The President also stated that “after 60 years, the vision of the European project’s founding fathers, written in the preamble of the initial Treaty of Rome, that of creating an ever-closer Union between the people of Europe, remains relevant and is included in the Declaration adopted today.”

“Maintaining the unity of the 27 member states is and must remain our motto. The text of the Declaration is positive and balanced, in line with the position that Romania promoted in what regards the future of Europe. The preoccupations regarding consolidated cooperation, which Romania expressed during the negotiations, were included. Also included was a supplementary mention of cohesion in what concerns a prosperous and sustainable Europe,” Klaus Iohannis added.

He also stated that “the maintenance in the final text of the Declaration of Rome of the concept of consolidated cooperation is strictly made within the limits of the provisions of the current treaty of the Union, the objective being for all states to act jointly.”

“Moreover, the text of the Declaration mentions that the door remains open for member states that want to later join these forms of consolidated cooperation. Certainly, we don’t want to take backsteps from what we have accomplished so far. It’s important for the Union to permanently evolve in the sense of consolidating those policies that ensure the Union’s foundation and efficiency,” the President added.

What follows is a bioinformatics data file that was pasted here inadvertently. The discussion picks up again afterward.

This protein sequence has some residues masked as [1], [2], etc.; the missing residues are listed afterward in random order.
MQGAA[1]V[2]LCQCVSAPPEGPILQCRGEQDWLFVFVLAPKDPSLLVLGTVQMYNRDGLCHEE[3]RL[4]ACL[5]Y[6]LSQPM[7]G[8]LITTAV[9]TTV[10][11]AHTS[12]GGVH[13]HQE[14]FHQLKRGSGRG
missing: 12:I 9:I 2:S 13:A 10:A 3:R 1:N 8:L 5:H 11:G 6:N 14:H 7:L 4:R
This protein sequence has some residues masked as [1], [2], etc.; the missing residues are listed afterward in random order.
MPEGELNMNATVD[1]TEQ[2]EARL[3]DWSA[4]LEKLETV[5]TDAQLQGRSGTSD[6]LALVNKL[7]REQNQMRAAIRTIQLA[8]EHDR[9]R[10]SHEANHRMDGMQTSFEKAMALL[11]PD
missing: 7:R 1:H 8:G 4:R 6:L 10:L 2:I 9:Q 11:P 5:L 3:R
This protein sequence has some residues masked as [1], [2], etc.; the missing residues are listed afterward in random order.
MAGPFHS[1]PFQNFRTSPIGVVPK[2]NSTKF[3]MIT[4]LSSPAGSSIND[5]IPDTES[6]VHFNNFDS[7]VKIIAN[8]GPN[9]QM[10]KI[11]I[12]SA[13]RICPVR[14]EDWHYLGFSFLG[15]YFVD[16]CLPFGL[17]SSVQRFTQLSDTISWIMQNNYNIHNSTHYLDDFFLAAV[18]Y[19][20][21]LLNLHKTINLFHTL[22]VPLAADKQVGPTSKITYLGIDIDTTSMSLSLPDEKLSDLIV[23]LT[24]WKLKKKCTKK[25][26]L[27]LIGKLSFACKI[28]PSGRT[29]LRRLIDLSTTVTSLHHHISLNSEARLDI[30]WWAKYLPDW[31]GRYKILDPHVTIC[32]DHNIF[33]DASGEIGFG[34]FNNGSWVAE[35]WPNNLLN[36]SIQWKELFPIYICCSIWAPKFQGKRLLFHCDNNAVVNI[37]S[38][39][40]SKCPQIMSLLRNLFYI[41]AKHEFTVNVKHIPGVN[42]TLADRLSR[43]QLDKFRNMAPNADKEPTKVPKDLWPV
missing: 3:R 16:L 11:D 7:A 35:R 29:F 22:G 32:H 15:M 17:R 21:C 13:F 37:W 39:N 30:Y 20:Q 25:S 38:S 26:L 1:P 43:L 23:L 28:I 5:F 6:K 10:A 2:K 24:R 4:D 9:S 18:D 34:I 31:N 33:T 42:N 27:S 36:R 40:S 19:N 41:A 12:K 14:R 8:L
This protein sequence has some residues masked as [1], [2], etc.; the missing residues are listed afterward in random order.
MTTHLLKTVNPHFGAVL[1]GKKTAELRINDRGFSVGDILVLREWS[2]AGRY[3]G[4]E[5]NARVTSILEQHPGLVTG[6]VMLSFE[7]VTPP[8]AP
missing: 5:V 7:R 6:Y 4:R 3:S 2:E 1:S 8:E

The Head of State emphasised that “Romania’s major objective is for a united and cohesive Union in its internal and external actions, a Union that has the capacity to play a key role at global level.”

“It’s our mission, the mission of heads of state and of political leaders, to demonstrate that we have the vision to take our project forward and to regain once again confidence in the future of a united Europe. This is the main way in which we can counter the Eurosceptic, xenophobic and radical tendencies. I have the conviction we can overcome this period of uncertainty by understanding the clear message of cohesion that was given today too,” Iohannis added.

The President stated that the “two-speed or multi-speed Europe” term has disappeared.

“We successfully opposed [it], because you’ve all noticed, even in the leaders’ speeches, that the two-speed or multi-speed Europe or the Europe of concentric circles term has simply disappeared. It was proven to be, from time to time, the kind of project not everyone wants to enter from the start. Let me give you two examples: the Euro Area. Not everyone is in the Euro Area, but that doesn’t mean Europe is working with two monetary speeds. (…) Another project is the one we too, Romania, co-initiated, the project of a European prosecutor. And here, for the time being, 19 of the 27 member states have expressed their immediate interest. We have a project that 19 member states are entering from the start, others keep assessing it and, if they want to, they will always have the door open to join this project,” he stated.

The President said that EU leaders understood “fairly well” that one cannot stake on a multi-speed Europe idea because backsteps would be taken.